Ethics In Mentoring

By Mass Mentoring VP and COO Sue Anne Endelman

Early on in my tenure at Mass Mentoring Partnership, I remember reading the slogan: “Anyone Can Be a Mentor.” It seemed to be commonly accepted language in promotional materials designed to recruit new mentors. Looking back, I think the message was meant to dispel any notions that educational credentials, social class or financial resources were pre-requisites for becoming a mentor to a young person.

But as we heard yesterday at Mass Mentoring Partnership’s annual Forum on Youth Mentoring, there are a fair amount of qualifiers that need to go along with that open-ended invitation to prospective mentors. And the pre-requisites have much more to with personal values, relationship skills, and a willingness to learn new ways of thinking about people.

Fortunately for the young people who are served by the Massachusetts network of youth mentoring programs, the youth mentoring field is maturing and benefiting from the work of cutting-edge researchers like Dr. Belle Liang, Dr. Jean Rhodes, and Dr. Renee Spencer. Using their training in the clinical fields of psychology and social work, these Boston-based, nationally recognized researchers have delineated five guiding principles for volunteer mentors engaged in mentoring relationships with youth.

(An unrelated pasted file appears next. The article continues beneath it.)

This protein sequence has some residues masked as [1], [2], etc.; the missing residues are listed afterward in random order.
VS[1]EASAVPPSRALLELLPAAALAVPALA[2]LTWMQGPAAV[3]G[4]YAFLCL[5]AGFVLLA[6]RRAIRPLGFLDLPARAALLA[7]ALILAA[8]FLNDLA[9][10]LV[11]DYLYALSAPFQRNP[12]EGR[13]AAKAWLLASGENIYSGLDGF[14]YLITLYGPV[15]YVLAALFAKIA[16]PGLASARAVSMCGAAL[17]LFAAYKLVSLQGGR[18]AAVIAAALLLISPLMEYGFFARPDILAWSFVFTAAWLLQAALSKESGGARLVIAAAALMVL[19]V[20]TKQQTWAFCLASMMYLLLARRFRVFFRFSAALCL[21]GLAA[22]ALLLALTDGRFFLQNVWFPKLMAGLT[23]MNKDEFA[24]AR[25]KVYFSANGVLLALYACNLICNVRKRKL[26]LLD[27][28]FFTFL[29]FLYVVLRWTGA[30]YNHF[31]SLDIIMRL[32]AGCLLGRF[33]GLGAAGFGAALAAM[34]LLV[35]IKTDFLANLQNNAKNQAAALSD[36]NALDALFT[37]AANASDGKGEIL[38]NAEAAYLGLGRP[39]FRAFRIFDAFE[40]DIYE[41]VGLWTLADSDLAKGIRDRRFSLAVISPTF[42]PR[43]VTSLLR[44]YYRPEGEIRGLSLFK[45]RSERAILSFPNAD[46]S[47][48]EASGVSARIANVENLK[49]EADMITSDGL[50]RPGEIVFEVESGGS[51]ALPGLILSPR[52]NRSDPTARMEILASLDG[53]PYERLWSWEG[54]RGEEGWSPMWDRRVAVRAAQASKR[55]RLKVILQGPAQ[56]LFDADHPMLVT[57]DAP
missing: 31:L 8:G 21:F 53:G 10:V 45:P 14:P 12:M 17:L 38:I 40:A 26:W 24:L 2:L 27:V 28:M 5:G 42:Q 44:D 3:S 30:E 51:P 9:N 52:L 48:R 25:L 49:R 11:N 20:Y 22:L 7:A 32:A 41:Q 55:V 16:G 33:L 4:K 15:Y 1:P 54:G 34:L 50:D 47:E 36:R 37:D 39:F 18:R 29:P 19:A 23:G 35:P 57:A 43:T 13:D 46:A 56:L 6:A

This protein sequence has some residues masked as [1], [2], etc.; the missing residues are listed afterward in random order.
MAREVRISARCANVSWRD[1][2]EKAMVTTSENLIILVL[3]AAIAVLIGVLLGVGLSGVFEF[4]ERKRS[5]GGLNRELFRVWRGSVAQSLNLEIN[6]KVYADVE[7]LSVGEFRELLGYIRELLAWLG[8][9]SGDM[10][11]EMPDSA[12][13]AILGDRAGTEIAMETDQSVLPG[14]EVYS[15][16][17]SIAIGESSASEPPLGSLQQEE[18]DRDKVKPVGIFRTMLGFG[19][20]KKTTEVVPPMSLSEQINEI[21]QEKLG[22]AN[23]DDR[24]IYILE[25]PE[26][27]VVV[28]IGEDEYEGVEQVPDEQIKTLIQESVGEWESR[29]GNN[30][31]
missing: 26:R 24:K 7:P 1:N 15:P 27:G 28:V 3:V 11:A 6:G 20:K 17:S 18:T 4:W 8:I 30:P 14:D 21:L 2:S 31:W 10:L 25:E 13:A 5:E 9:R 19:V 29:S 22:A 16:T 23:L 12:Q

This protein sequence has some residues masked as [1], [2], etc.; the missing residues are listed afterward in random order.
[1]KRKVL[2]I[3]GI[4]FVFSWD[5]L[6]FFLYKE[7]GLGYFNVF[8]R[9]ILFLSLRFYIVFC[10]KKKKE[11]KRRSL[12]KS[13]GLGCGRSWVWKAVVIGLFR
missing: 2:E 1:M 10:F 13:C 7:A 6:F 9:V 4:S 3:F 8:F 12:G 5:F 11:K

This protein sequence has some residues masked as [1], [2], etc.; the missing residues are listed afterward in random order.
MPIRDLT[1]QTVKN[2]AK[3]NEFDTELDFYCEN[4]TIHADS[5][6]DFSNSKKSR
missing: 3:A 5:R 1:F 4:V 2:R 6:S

The principles are meant to promote the evidence-based behaviors that allow young people to truly benefit from relationships with unrelated adults, and also stem the tide of failure that comes from well-meaning adults who may underestimate the influence of their actions on their mentees.

At the heart of “First Do No Harm: Ethical Principle for Youth Mentoring Relationships” is a pretty straightforward message: becoming a mentor is a responsibility that requires a commitment, a willingness to ask for help when you feel uneasy or unsure, and enough self-awareness to think through the potential impact of your actions on your mentee.

It all sounds like a pretty tall order for someone who just wants to give a few hours a month to help out a young person who could benefit from the attention of a caring adult. And maybe it is. But so is being a good parent, friend, co-worker, or neighbor. All relationships that really matter take some work on behalf of both partners. And just as with parenting or being a teacher or a Girl Scout leader or coach, it is up to the adults in these relationships to…well, act like adults!

Adapting from the notion that it takes a village to raise a child, it takes a pro-active and communicative mentoring program staff to support volunteer mentors. That is also the take-home message from these new ethical principles for youth mentoring. Volunteer mentors need to be trained and then nurtured over the long-haul in this challenging task of relationship-building by professional staff who will support them and stand by them.

So I guess the real bottom-line is: we’re in this together: mentoring program staff, volunteer mentors, researchers, young people, parents…and organizations like Mass Mentoring Partnership.